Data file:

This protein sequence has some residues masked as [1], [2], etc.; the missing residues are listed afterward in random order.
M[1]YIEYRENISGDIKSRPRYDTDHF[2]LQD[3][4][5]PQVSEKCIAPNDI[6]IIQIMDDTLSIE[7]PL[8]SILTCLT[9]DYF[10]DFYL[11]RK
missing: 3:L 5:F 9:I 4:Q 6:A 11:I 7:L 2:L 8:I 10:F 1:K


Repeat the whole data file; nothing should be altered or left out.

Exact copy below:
This protein sequence has some residues masked as [1], [2], etc.; the missing residues are listed afterward in random order.
M[1]YIEYRENISGDIKSRPRYDTDHF[2]LQD[3][4][5]PQVSEKCIAPNDI[6]IIQIMDDTLSIE[7]PL[8]SILTCLT[9]DYF[10]DFYL[11]RK
missing: 3:L 5:F 9:I 4:Q 6:A 11:I 7:L 2:L 8:I 10:F 1:K